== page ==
Use this URL to cite or link to this record in EThOS: https://ethos.bl.uk/OrderDetails.do?uin=uk.bl.ethos.783060
Title: The gestural body in performance : a practice-based study of the perceptions of physicality and meaning through the invisibly disabled body
Author: Pietroni-Spenst, M.
ISNI:       0000 0004 7968 6585
Awarding Body: Canterbury Christ Church University
Current Institution: Canterbury Christ Church University
Date of Award: 2019
Availability of Full Text:
Access from EThOS:
Full text unavailable from EThOS. Please try the link below.
Access from Institution:
Abstract:
This study investigates the concept of the gestural body as a site for communication in performance, using autobiographical practice to examine the influence of invisible disability on the perception of physicality and meaning. It adopts a practice-based methodology, locating me as creative practitioner at the heart of the investigation, enabling me to generate a deeper epistemological understanding as I engage reflexively through the research process (Barrett and Bolt, 2007). My psychosomatic approach means that my performance training and experience of living with ME influence the notion of embodiment, and I investigate how this impacts perception of what is performed (Grosz, 1994; Leder, 1990). The study explores ways in which shifts in the performance space and time, including the displacement of the embodied space and the experience of chronic time, may influence perception for both the performer and the audience (Morris, 2008). The research also explores the process of coming out as invisibly disabled in performance, and how this contributes to perceptions of the gestural body (Fassett and Morella, 2008). Ultimately, the thesis seeks to establish a foundation of knowledge relevant to the research of embodiment and lived experience, and to those investigating the previously neglected area of invisible disabilities in performance.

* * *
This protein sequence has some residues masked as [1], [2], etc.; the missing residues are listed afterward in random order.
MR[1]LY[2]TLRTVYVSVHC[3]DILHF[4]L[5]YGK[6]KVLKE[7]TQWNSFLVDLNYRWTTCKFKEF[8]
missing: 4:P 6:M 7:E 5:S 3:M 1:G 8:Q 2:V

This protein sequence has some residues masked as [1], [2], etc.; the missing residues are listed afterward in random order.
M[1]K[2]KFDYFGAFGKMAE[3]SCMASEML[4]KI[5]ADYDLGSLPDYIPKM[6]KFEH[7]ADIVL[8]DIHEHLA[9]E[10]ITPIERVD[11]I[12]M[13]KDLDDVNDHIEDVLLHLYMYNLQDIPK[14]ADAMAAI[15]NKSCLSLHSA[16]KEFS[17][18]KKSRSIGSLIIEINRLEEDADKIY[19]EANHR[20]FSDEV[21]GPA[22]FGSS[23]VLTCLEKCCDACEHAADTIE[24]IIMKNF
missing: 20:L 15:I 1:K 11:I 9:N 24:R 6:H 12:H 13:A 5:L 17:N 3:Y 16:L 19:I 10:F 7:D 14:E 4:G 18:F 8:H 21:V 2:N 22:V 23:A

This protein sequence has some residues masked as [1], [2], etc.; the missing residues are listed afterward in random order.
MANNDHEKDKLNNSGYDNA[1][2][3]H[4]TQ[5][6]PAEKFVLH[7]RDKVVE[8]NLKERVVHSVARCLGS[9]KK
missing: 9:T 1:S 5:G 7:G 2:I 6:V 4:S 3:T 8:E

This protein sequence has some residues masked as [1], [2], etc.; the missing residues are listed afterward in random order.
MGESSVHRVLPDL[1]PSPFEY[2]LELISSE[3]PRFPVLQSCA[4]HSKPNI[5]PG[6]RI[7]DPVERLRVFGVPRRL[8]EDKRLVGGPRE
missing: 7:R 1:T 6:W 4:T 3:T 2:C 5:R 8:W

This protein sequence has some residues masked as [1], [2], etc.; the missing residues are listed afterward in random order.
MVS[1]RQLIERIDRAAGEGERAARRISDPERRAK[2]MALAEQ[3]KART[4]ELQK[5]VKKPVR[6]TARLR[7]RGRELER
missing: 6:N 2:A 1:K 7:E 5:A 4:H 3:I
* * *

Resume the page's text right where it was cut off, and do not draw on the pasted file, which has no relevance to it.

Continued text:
Supervisor: Not available Sponsor: Not available
Qualification Name: Thesis (Ph.D.) Qualification Level: Doctoral
EThOS ID: uk.bl.ethos.783060  DOI: Not available
Keywords: PN1560 The performing arts. Show business ; R Medicine
Share: